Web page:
Encouraging Use of Cord Blood Transplantation
Is blood cord transplantation becoming more common in the treatment of cancer and other diseases?
No, unfortunately not. It’s actually becoming less common because of the cost associated with the procedure and the expertise required to perform cord blood transplantation. In the United States, only about 10 cancer centers perform more than 10 cord blood transplants a year, and that’s why more cancer centers don’t have enough expertise in the procedure.
Another problem is many cancer centers are reluctant to change their practice of performing more traditional stem cell transplants. Everyone knows that if you have a patient with high-risk disease, cord blood might be the best stem cell source for that patient. But despite that fact, there is a lot of reluctance to abandon the more traditional sources for donor stem cells.
“Many cancer centers are reluctant to change their practice of performing more traditional stem cell transplants for donor stem cells.”— Filippo Milano, MD, PhD
Cord blood transplants also are associated with a lower risk for acquiring graft-vs-host disease— the Achilles’ heel of transplantation—because it contributes to transplant-related mortality and can affect patients’ quality of life.
We have performed more than 400 cord blood transplantations since our cord blood program launched in 2006 and have since instituted a committee of experts in the cord blood field, with the goal of determining guidelines for standardizing care for cord blood transplant recipients. The guidelines were recently published in Biology of Blood and Marrow Transplantation,6 and we hope they will encourage more cancer centers to perform cord blood transplantations in their high-risk patients.
Physician and Teacher
In addition to coaching a semiprofessional soccer team, you also mentor some of the team members interested in a career in science. Why is mentorship important to you?
I’ve been coaching the team for 3 years, and we have won the Northwest Division in the National Premier Soccer League 2 years in a row. This past year, we also qualified for the U.S. Open Cup, so the experience has been very gratifying. But I don’t forget science while I’m coaching soccer.
Some of the college players are interested in biology and other life sciences, and I follow them throughout the year mentoring them. Some of the players work in the lab with me, and I show them they can have dual goals: pursuing a career in science and playing soccer at a very high semiprofessional level.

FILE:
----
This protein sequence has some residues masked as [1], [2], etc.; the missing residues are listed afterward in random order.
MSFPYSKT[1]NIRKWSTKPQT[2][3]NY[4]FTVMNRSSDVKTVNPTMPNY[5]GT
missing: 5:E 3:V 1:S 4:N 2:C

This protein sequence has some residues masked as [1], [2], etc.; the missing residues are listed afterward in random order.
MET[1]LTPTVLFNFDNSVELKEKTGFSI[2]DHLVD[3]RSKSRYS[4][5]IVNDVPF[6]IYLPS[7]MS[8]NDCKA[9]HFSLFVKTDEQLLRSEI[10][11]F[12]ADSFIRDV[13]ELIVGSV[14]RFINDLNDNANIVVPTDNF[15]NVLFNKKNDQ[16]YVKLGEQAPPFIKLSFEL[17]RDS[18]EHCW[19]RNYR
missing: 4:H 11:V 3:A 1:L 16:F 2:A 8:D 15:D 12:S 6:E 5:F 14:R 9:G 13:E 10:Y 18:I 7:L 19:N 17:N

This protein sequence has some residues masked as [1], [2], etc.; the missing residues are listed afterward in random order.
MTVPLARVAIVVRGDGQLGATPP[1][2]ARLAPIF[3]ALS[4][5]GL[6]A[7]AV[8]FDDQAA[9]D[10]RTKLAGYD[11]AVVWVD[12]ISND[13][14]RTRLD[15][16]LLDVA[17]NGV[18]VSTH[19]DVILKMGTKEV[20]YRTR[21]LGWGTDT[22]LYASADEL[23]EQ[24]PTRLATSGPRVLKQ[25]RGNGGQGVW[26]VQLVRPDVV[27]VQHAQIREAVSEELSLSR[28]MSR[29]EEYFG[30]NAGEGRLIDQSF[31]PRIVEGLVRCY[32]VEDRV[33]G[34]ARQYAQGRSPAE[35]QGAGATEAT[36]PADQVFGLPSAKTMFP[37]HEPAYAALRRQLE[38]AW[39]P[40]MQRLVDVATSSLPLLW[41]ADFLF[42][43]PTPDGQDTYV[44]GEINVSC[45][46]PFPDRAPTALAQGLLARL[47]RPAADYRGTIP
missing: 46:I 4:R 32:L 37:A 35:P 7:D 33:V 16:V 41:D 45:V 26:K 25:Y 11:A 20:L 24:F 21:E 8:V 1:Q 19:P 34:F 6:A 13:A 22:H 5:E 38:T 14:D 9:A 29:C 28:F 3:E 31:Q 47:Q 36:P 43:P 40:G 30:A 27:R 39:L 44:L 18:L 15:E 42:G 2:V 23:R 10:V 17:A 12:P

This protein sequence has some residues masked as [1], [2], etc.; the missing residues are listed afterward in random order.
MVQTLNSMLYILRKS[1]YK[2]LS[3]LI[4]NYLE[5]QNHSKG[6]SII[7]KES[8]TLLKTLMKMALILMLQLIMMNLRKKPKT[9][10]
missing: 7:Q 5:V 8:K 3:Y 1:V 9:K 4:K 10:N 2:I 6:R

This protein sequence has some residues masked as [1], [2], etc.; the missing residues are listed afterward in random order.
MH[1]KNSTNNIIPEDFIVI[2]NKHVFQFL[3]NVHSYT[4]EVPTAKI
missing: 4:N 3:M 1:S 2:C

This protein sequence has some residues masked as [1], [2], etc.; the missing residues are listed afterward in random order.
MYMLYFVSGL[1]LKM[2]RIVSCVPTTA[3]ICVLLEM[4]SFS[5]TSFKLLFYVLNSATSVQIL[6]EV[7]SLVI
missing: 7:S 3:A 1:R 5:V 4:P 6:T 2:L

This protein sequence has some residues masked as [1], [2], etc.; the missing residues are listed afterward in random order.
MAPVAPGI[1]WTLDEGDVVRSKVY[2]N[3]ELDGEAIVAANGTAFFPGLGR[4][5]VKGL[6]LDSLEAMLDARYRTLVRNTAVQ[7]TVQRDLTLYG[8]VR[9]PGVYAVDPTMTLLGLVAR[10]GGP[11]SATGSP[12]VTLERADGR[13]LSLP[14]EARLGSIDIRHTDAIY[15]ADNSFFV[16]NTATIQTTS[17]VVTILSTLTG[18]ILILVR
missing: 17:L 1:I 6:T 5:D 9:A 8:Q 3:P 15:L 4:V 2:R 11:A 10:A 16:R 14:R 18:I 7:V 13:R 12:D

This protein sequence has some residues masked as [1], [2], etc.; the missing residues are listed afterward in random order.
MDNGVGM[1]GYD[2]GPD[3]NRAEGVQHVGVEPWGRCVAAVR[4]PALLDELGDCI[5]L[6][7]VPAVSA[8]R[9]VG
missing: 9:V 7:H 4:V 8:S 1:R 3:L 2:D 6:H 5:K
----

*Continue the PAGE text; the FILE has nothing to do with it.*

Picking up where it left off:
I am living the American Dream. It is a privilege for me to take care of patients with cancer, become part of their live, and offer them emotional and caring support throughout their decision-making process and treatment. I also get to nurture the next generation of scientists. What could be better than that? ■
DISCLOSURE: Dr. Milano reported no conflicts of interest.
1. Walter RB, Buckley SA, Pagel JM, et al: Significance of minimal residual disease before myeloablative allogeneic hematopoietic cell transplantation for AML in first and second complete remission. Blood 122:1813-1821, 2013.
2. Milano F, Gooley T, Wood B, et al: Cord-blood transplantation in patients with minimal residual disease. N Engl J Med 375:944-953, 2016.
3. National Cord Blood Program: Cord Blood Q&A. Available at http://www.nationalcordbloodprogram.org/qa/what_is_ treated.html. Accessed July 26, 2017.
4. National Cord Blood Program: Cord Blood Can Save Lives. Available at http://www.nationalcordbloodprogram.org. Accessed July 26, 2017.
5. Gragert L, Eapen M, Williams E, et al: HLA match likelihoods for hematopoietic stem-cell grafts in the U.S. registry. N Engl J Med 371:339-348, 2014.
6. Barker JN, Kurtzberg J, Ballen K, et al: Optimal practices in unrelated donor cord blood transplantation for hematologic malignancies. Biol Blood Marrow Transplant 23:882-896, 2017.